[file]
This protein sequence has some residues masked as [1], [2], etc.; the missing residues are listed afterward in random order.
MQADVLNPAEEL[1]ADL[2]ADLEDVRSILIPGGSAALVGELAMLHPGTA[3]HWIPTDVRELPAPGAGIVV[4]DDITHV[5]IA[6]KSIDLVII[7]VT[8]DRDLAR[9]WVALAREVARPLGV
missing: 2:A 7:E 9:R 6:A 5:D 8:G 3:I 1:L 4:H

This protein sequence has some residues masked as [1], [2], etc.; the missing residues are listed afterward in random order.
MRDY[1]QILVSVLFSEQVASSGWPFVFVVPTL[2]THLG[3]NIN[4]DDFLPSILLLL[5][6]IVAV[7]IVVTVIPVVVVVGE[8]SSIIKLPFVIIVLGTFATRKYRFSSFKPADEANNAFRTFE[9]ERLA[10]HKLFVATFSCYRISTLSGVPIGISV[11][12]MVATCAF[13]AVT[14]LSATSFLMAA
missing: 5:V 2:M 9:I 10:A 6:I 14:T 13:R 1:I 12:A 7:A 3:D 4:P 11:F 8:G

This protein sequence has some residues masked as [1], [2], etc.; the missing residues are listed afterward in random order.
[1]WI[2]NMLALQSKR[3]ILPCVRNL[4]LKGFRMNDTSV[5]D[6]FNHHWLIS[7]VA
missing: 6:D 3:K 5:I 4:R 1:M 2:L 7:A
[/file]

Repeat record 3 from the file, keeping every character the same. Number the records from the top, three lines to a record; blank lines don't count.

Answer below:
This protein sequence has some residues masked as [1], [2], etc.; the missing residues are listed afterward in random order.
[1]WI[2]NMLALQSKR[3]ILPCVRNL[4]LKGFRMNDTSV[5]D[6]FNHHWLIS[7]VA
missing: 6:D 3:K 5:I 4:R 1:M 2:L 7:A